We’re celebrating the beginning of a new fiscal year by reviewing some notable items and collections that arrived here at the RBMSCL in the past year. Get ready for announcements of many more exciting acquisitions in 2011-2012!
The Penny Pickwick by Thomas Peckett Prest. Edited by Bos, ca. 1837-42
Charles Dickens’s Pickwick Papers (1836-37) was so popular that it almost immediately generated a flurry of piracies, travesties, and plagiarisms. One of the first of these was the Penny Pickwick, so called for its being issued weekly in 112 parts, each costing one English penny. The set now at the RBMSCL contains 108 of the 112 original parts, now very hard to find in their original state (since most sets were read and discarded or bound together). While its claims to artistic merit are few and far between, Prest’s work nevertheless provides a fascinating glimpse of London’s popular culture at the dawn of the Victorian era and the workings of its publishers, hack writers, and illustrators. The Penny Pickwick is also an early example of the “penny dreadfuls” that swept through England in the nineteenth century: cheap, sensational fiction aimed at lower-class audiences, and important works in the development of genres such as mystery, science, and horror fiction.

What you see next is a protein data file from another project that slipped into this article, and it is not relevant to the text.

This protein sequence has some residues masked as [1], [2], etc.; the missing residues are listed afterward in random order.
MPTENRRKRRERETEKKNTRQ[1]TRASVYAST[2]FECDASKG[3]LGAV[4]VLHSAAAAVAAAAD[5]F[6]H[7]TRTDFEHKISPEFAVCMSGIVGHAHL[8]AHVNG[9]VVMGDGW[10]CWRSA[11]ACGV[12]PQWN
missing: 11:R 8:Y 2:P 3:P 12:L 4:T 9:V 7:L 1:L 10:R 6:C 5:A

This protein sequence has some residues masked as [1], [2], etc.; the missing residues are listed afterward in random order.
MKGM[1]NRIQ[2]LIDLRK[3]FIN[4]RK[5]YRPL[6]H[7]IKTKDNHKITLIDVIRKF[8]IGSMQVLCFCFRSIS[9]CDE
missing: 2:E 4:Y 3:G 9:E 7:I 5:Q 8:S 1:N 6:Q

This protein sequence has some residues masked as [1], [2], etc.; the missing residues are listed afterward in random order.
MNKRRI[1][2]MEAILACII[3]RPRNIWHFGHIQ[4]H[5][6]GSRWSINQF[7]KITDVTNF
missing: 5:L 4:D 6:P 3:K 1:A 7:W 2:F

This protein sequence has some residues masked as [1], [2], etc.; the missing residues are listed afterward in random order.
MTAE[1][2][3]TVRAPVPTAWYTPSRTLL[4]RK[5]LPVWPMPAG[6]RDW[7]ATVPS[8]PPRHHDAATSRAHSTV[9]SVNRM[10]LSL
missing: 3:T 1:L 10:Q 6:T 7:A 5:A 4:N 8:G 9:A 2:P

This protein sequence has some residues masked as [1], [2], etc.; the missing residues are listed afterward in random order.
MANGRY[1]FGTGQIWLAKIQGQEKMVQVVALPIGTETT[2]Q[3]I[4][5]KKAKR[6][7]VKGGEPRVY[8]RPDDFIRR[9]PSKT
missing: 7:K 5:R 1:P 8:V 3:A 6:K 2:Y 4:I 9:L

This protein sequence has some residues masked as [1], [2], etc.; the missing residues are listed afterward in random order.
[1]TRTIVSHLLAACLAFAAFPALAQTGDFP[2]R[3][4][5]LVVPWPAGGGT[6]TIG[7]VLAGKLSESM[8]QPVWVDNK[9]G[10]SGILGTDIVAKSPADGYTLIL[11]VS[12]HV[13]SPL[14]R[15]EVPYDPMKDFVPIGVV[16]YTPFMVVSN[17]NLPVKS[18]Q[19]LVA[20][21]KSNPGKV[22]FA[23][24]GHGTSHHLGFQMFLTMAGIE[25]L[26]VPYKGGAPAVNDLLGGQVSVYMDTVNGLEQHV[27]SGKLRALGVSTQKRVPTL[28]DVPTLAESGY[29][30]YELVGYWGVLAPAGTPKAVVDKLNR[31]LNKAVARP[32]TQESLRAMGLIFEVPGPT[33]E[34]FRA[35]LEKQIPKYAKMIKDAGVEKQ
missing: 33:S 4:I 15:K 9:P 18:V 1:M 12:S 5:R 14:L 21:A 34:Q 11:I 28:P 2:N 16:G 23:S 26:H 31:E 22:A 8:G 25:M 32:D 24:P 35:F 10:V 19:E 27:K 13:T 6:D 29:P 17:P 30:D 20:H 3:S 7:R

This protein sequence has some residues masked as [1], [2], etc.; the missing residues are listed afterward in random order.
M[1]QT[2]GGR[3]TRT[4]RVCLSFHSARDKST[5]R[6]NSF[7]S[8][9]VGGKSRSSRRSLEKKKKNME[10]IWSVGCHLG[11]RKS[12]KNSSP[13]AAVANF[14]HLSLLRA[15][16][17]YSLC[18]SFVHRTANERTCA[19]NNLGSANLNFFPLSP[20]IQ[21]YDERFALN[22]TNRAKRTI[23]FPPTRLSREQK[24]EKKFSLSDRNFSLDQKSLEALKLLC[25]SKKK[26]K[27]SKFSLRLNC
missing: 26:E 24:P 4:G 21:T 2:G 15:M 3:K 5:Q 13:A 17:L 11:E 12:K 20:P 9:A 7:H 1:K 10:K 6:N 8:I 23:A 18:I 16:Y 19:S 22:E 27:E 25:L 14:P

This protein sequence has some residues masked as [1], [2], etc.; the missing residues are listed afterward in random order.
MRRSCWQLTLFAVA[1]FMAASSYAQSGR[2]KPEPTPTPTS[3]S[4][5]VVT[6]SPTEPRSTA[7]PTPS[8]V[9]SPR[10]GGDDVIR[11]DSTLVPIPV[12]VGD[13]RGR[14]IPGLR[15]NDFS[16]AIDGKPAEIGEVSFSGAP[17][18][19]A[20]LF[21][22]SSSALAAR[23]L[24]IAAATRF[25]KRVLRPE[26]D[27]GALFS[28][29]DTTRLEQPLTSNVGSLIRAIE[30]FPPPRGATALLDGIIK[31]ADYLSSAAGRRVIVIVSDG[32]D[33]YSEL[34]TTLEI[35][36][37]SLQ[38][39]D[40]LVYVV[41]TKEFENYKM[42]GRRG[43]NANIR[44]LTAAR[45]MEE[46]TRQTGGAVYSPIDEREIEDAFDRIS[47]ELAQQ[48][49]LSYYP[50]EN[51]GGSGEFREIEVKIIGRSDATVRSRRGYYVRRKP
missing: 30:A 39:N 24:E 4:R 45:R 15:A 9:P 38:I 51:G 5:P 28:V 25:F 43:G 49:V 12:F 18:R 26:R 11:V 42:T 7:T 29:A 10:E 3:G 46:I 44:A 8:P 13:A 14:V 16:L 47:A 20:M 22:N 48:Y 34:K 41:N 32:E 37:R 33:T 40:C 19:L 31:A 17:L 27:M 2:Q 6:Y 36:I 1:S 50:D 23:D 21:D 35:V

For more photos of our new acquisitions (and other materials from the RBMSCL’s collections), check out the “From the RBMSCL’s Collections” set on the Duke University Libraries’ Flickr photostream.
Post contributed by Will Hansen, Assistant Curator of Collections.